Tuesday, August 9, 2011

Points of Divergence 3: The Butterfly Effect

In previous posts in this series, I talked about the common elements of what we think of as alternate history, and how divergence extended over a long period of time can cause the story to be regarded as science fiction instead.

There is another type of setup for alternate timelines that relies on yet a different dynamic. Although the end result is technically a diverged (alternate) history, the way we arrive at it is along a path considered very science-fictional. I am speaking here of the random causality known in the vernacular as “the butterfly effect.”

Stories that use this technique to develop an alternate history are almost without exception thought of as strictly science fiction. 'Alternate history' is a label usually denied them, although in terms of end point achieved, that is precisely what they are.

Let's pick the butterfly apart a little, shall we?

Butterfly Effect Defined

This term refers to something in chaos theory called sensitive dependence on initial conditions. This means that what a later state looks like depends on how things were at the start. Making a small change in those initial conditions can result in a big change later on.

The term “butterfly effect” comes from the meteorological work of Edward Lorenz: if a butterfly flaps its wings here, the consequences of that initial breeze might snowball to alter the path of a tornado elsewhere, or trigger a storm later somewhere else. A more practical example might be to imagine placing a ball at the top of a grassy hill. The ball might roll off in any one of many directions, depending on slight differences in its initial position. It's not as evocative to call this “the rolling ball effect”, though, so we'll stick with Butterfly Effect (BE) for now.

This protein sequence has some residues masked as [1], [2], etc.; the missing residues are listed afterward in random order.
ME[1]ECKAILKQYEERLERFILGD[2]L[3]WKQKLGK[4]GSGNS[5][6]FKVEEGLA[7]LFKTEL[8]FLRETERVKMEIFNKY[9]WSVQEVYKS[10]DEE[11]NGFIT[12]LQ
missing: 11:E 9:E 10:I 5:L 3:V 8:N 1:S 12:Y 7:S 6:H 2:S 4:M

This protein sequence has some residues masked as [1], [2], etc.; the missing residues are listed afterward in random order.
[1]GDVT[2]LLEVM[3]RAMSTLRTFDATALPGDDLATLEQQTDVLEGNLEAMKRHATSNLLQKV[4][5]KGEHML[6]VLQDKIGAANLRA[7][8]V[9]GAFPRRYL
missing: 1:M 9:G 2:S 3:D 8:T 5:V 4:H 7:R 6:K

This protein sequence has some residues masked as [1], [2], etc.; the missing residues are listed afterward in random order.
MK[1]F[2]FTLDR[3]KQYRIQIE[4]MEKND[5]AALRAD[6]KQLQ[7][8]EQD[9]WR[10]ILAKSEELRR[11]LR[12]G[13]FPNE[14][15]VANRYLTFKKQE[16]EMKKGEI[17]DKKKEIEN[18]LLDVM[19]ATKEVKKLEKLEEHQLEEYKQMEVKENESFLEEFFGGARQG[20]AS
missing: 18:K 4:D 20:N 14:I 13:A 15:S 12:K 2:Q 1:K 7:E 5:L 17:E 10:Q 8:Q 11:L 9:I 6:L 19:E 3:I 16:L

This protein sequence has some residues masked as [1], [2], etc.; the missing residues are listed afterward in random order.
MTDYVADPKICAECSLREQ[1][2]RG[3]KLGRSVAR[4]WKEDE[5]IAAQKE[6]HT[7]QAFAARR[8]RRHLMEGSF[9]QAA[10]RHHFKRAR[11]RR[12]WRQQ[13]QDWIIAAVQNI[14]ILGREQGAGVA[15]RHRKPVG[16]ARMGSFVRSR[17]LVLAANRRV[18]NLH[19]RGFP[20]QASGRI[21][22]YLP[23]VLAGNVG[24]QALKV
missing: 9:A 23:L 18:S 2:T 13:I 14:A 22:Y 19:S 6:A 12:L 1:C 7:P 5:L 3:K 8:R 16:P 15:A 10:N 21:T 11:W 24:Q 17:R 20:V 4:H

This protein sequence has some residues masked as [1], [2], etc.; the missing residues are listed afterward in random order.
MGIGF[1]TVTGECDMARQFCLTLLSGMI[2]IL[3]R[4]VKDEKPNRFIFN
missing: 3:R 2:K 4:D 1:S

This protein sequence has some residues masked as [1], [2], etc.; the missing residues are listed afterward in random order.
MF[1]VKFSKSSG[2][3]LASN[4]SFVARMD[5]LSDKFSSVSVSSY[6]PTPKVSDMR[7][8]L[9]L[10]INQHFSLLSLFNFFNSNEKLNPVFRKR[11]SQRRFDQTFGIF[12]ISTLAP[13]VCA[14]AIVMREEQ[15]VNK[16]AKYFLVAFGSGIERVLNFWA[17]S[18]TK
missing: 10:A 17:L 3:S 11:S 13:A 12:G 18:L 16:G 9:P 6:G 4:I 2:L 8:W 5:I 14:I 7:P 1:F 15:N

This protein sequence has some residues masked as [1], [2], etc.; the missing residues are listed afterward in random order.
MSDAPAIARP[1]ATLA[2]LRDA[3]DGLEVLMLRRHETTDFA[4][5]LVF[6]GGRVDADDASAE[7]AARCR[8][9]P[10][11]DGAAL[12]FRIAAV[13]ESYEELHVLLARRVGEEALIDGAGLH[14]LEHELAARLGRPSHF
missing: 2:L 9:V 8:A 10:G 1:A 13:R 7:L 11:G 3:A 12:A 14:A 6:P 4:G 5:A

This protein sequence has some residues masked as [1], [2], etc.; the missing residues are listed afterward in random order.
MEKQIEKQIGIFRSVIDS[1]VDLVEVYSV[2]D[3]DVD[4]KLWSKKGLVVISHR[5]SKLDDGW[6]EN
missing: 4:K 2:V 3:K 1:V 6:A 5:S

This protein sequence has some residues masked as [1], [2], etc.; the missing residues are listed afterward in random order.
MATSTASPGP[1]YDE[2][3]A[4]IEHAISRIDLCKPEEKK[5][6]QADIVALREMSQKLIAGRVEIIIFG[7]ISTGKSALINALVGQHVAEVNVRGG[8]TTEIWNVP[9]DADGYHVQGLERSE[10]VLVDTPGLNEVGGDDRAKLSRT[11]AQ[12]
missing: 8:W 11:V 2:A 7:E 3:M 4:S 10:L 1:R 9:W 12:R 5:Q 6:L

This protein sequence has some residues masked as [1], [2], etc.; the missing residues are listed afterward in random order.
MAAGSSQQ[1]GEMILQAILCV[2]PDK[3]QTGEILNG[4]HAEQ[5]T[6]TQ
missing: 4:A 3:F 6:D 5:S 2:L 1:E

Time Travel and the BE

In fiction, the BE is most often associated with the concept of time travel. Someone, usually the protagonist, will go back in time to attempt to alter something in the present. The result is that they change some relatively tiny thing in the past, and this results in some huge (and usually unwanted) change in the present. This has been portrayed very effectively in the movie The Butterfly Effect (Ashton Kutcher, 2004), in which the protagonist tries to “redo” parts of his past but keeps creating unintended consequences. We see this again in Run Lola Run, where tiny events like bumping into someone instead of passing them by have major consequences for the future.


A variation on this theme is that the person goes back in time and accidentally alters something that affects their future. One of the earliest short stories to play with this concept was Ray Bradbury's A Sound of Thunder, in which a time traveler on safari kills a butterfly, which creates undesirable consequences in his future. A fascinating read, and you can view the story online here.

And yet here we must note that time travel and the BE variations on it are traditionally thought of as being science fiction. If the story contains time travel, any alternate histories that come into play become overshadowed by the sci-fi umbrella that covers the whole tale. This may be a common way to classify such stories, but it completely obscures the presence of alternate history in the story itself – and that, to my thinking, is often one of the most intriguing parts of these “time travel” narratives.

“What If” and the BE

The alt-history connection becomes more clear when the story focuses on the “what if” of a minor event simply causing significantly different outcomes down the line. Here, the Butterfly Effect offers a lot of possibilities simply as a background dynamic leading to variant futures.